Budget 2020

‘India going through a slowdown like 2001-03, but there’s no crisis’

Mumbai | Updated on January 24, 2020 Published on January 24, 2020

Vijay Srirangan, Director, Bombay Chamber of Commerce and Industry, handing a memento to Rashesh Shah (left), Founder, Chairman and CEO, Edelweiss Group, at the ‘BusinessLine Count Down to Budget 2020’ conference held at the NSE Auditorium in Mumbai on Friday   -  PAUL NORONHA

Forex reserves are at record levels despite the slump, says Edelweiss chief

“There is a slowdown in India but not a crisis situation,” said Rashesh Shah, Chairman and CEO, Edelweiss Financial Group. Shah was speaking at the ‘BusinessLine Count Down to Budget 2020’ event in Mumbai.

The event was presented by Shriram Transport Finance Company Ltd and powered by LIC Mutual Fund. HDFC Bank Spectrum was the associate sponsor; NSE was the venue partner; NewsX was the broadcast partner and the Bombay Chamber of Commerce and Industry was the chamber partner.

Delivering the special address at the event, Shah said he believes that India’s current economic situation is much similar to what it was between 2001 and 2003, the period following September 11 terror attacks in the US.

According to him, what could be termed a crisis is situations like the huge devaluation of currency that some Asian countries faced more than two decades ago or the one that hit global markets in 2008 after the fall of Lehman Brothers; but the current situation is nothing like it.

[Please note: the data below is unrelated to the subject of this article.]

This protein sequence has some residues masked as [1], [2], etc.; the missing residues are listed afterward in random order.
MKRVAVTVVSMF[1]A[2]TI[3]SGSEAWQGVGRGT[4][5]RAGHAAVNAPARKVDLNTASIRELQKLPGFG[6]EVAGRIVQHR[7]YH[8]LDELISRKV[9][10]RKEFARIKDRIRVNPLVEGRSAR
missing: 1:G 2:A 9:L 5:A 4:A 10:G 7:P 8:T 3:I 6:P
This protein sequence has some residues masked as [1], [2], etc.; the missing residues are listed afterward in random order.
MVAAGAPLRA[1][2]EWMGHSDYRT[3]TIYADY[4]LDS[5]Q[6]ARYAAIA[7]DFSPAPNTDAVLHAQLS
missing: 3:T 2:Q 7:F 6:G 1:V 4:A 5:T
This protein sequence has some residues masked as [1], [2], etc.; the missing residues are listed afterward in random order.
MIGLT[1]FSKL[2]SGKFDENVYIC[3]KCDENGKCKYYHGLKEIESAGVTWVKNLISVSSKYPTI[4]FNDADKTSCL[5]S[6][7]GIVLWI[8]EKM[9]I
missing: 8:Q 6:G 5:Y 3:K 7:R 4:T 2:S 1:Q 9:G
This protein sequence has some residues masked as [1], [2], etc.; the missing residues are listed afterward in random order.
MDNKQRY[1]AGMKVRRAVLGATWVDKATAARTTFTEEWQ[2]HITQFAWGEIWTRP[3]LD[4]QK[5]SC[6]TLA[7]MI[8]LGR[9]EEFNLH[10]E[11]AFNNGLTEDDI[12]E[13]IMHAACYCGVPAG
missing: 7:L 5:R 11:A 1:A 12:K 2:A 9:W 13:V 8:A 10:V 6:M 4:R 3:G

“Between 2001-03 too we had a problem with banks’ non-performing assets (NPAs), which were almost 18 per cent (to the overall lending book). The GDP growth had slipped to just around 4 per cent and real-estate had slowed down.

“But then, the RBI cut lending rates and the government began its disinvestment programme, during which it sold stake in companies like Hindustan Copper and others. Money was raised and economy kick-started. I remember, the RBI had cut repo (re-purchase) rate from 8 per cent to just 4 per cent,” Shah said.

According to Shah, there are a few positives in the current situation. “Our forex reserves are at record levels despite the acute slowdown. We are attracting comparatively high foreign inflows. Bank lending rates and home loan rates are at 14 or 15 year low. As per my estimate, banks have provided nearly $100 billion towards addressing the NPAs, and we are at the fag end of the cycle. There is intense fatigue and hence extreme risk aversion despite high liquidity with banks. Also, India’s war on inflation has affected growth. In the long run, if structural inflation in the economy is controlled, it will be good but that is a trade-off currently. Another factor is the fight against corruption and crony capitalism, which affects growth. The RBI has enough room on liquidity and it is already doing a good job on interest rates,” Shah said.

Liquidity crunch

Shah said the ongoing transformation of the economy to a formal set-up from the informal one, which includes measures like GST, are all short-term causes affecting growth. In the past 18 months, the demand slowdown was due to the liquidity crunch, he said. Non-banking finance segment too saw curbs, affecting demand.

Shah is of the view that more than the stock markets, which alone cannot absorb all the foreign funds, there is higher interest among overseas investors towards investing directly in real assets like power plants and infrastructure projects even if the yield is around 10 per cent.

Published on January 24, 2020
This article is closed for comments.
Please Email the Editor